Details on analytical verification of doses or concentrations:
Stability of the test item in the vehicle was assessed in the conditions employed on the study by the CiToxLAB Analytical laboratory, according to “Validation of the Analytical Method for the Determination of the test item.”.(CiToxLAB study code 11/100-316AN). Based on the results, the test item solution in distilled water is stable at concentration range of 10-200 mg/mL when stored 1 day at room temperature or 7 days refrigerated (at 2-8°C). The investigation was extended to 4 mg/mL.

Analysis of test item formulations for concentration and homogeneity, using validated spectrophotometric method, was performed in the Analytical Laboratory of CiToxLAB Hungary Ltd. Top, middle and bottom duplicate samples were taken from test item formulations at twice during the treatment period (during the first and last weeks of treatment). Similarly, one sample was taken in duplicate from the Group 1 (control) solution for concentration measurements.
The samples were diluted into the calibrated range with water and analyzed using UV spectrophotometry. Absorbance of the samples was measured in the reference cell at 200 nm wavelength. All formulations were found to be in the range of 97 to 110% of nominal concentration. All formulations were shown to be homogeneous. No absorbance was measured for the control samples.

Principle of the Analytical Method: Concentration of the test item in the test solutions was determined. The samples were analysed by an UV spectrophotometric method.
UV-VIS Spectrophotometer: U 2910 HITACHI, No.:2221-004
Balance: BP221S Sartorius, No.: 11809117
Ultrasonic bath: Elmasonic S300H, ELMA, No.: 010890105
Water purification system: MILLIPORE, DIRECT Q3, FOMNO 7334I
Refrigerator: Zanussi, No.: ZLKI-262
Duration of treatment / exposure:
28 days
Frequency of treatment:
Doses / concentrations
Doses / Concentrations:
0, 20, 100, 500 mg/kg bw/day
actual ingested
No. of animals per sex per dose:
30 male and 30 female rats (5 rats/sex/group in the four Main groups 1, 2, 3 and 4 and 5 rats/sex/group in two Recovery groups (control and high dose animals))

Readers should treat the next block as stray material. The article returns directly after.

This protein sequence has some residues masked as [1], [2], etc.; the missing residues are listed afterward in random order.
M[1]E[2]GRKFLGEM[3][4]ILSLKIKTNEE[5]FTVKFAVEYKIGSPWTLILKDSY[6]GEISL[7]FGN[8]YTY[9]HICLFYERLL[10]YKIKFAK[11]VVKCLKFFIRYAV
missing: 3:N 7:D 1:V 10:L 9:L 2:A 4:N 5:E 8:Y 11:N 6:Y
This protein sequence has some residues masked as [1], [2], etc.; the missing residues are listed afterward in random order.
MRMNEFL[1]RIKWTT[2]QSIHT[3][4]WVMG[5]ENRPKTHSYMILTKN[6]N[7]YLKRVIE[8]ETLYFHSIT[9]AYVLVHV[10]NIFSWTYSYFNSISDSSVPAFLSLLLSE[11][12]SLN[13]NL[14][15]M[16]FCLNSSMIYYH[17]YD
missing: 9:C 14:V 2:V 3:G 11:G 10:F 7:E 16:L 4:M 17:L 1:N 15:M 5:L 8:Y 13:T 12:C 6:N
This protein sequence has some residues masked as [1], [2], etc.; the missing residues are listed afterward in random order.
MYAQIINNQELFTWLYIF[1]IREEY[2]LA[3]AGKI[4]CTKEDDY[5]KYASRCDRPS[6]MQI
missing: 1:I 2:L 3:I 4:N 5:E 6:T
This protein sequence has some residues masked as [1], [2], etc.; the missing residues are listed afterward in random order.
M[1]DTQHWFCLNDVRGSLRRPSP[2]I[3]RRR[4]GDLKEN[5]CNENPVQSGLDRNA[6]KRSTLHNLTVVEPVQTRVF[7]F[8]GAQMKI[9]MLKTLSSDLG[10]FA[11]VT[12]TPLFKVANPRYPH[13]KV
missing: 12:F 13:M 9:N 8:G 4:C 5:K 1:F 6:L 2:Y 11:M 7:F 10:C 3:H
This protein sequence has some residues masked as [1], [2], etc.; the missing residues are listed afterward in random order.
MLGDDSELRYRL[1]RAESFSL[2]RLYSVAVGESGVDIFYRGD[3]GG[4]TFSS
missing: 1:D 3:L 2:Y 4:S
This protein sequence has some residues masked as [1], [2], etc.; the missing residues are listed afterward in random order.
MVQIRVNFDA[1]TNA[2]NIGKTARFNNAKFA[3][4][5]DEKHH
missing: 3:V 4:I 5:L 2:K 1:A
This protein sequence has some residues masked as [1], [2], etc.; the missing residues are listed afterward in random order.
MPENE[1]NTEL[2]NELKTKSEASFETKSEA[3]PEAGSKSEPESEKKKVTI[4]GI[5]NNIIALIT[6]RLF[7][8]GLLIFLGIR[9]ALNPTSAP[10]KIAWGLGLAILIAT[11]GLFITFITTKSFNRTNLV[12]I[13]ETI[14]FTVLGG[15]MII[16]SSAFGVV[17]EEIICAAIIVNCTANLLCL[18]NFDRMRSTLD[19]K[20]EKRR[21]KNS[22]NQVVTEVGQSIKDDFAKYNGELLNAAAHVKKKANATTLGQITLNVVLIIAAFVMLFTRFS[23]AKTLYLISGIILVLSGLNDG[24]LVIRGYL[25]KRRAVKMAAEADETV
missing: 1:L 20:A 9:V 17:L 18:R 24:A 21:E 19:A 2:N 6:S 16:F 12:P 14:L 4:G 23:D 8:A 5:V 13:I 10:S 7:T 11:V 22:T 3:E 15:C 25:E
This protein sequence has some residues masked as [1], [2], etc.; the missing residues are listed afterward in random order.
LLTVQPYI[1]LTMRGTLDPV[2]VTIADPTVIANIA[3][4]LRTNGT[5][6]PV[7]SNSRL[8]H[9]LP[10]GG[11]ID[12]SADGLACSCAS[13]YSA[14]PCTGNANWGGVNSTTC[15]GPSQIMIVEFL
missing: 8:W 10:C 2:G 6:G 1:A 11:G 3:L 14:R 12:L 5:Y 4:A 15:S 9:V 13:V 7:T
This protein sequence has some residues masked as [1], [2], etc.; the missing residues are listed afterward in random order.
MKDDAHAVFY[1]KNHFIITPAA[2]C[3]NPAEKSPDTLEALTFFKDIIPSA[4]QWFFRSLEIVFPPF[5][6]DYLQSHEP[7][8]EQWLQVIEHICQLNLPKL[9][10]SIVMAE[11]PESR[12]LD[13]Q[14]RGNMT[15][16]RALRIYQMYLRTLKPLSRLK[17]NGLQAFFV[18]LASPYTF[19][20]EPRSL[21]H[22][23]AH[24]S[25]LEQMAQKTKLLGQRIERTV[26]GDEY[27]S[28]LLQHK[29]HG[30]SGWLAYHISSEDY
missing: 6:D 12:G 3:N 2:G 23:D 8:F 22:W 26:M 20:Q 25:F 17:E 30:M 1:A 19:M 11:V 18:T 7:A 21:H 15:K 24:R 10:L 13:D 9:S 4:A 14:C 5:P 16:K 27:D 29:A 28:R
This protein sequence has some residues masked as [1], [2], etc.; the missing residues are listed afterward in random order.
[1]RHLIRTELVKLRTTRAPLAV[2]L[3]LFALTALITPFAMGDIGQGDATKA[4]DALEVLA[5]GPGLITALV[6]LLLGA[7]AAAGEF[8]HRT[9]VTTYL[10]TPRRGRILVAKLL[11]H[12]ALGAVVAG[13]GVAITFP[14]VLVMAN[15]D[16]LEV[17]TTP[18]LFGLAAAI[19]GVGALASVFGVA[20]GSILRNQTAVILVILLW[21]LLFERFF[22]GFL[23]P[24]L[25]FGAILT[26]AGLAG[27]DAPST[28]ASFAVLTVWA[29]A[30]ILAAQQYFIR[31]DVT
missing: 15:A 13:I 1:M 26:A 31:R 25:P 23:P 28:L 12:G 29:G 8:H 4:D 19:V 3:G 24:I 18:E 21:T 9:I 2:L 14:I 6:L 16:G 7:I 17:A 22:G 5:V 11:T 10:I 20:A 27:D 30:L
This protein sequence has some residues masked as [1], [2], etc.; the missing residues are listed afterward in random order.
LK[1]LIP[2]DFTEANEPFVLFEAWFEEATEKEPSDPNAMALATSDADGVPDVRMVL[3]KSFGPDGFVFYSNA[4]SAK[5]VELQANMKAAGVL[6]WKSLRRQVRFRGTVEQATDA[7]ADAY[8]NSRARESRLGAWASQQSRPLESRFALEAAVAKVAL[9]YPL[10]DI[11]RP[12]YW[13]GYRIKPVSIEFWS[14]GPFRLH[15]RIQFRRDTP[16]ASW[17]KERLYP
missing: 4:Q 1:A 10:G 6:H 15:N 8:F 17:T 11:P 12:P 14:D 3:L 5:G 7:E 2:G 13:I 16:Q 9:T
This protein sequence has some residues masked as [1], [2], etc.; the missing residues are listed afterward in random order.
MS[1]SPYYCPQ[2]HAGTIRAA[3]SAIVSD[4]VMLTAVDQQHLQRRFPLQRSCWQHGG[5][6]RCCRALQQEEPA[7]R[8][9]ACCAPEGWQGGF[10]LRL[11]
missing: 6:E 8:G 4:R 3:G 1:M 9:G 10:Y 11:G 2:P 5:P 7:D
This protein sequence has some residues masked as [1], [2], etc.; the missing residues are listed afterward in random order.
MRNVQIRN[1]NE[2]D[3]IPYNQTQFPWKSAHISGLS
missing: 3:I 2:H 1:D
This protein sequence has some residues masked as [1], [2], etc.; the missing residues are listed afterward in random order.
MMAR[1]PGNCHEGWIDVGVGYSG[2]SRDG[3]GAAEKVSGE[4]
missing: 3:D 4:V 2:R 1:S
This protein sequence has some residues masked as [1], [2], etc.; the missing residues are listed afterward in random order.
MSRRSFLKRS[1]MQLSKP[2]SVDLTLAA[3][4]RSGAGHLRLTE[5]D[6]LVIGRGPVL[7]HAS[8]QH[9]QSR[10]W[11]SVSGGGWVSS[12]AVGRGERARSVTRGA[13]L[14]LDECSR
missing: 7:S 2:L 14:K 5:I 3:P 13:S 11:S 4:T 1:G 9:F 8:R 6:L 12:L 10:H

Control animals:
yes, concurrent vehicle
Details on study design:
Rationale for dose-selection and route of administration: The dose levels were set by the Sponsor in consultation with the Study Director, based on available data and information from previous experimental work, including the results of a preliminary dose range finding study conducted at CiToxLAB Hungary Ltd. with the test item [CiToxLAB study code 11/100-100PE: “A Dose Range Finding Toxicity Study following Oral (Gavage) Administration in Wistar Rats”].
The oral route is a possible route of exposure to the test item in humans.

- Post-exposure recovery period in satellite groups: 14 days
Positive control:
Postive control not utilised in this study.


Observations and examinations performed and frequency:
Clinical observations and neurological assessment: Animals were inspected for signs of morbidity and mortality twice daily (at the beginning and end of each day).
General clinical observations were made daily, after treatment at approximately the same time.
Detailed clinical observations were made on all animals outside the home cage in a standard arena before the first treatment and once weekly thereafter, in the morning hours (am).
Detailed clinical observations were made on all animals outside the home cage in a standard arena once, prior to the first exposure and once weekly thereafter. Observation was performed on the skin, fur, eyes and mucous membranes, autonomic activity (lachrymation, piloerection, pupil size, respiratory pattern, occurrence of secretions and excretions), circulatory and central nervous system, somatomotor activity and behaviour pattern, changes in gait, posture and response to handling. Special attention was directed towards the observation of tremors, convulsions, salivation, diarrhoea, lethargy, sleep and coma. No such clinical signs were noted during the study.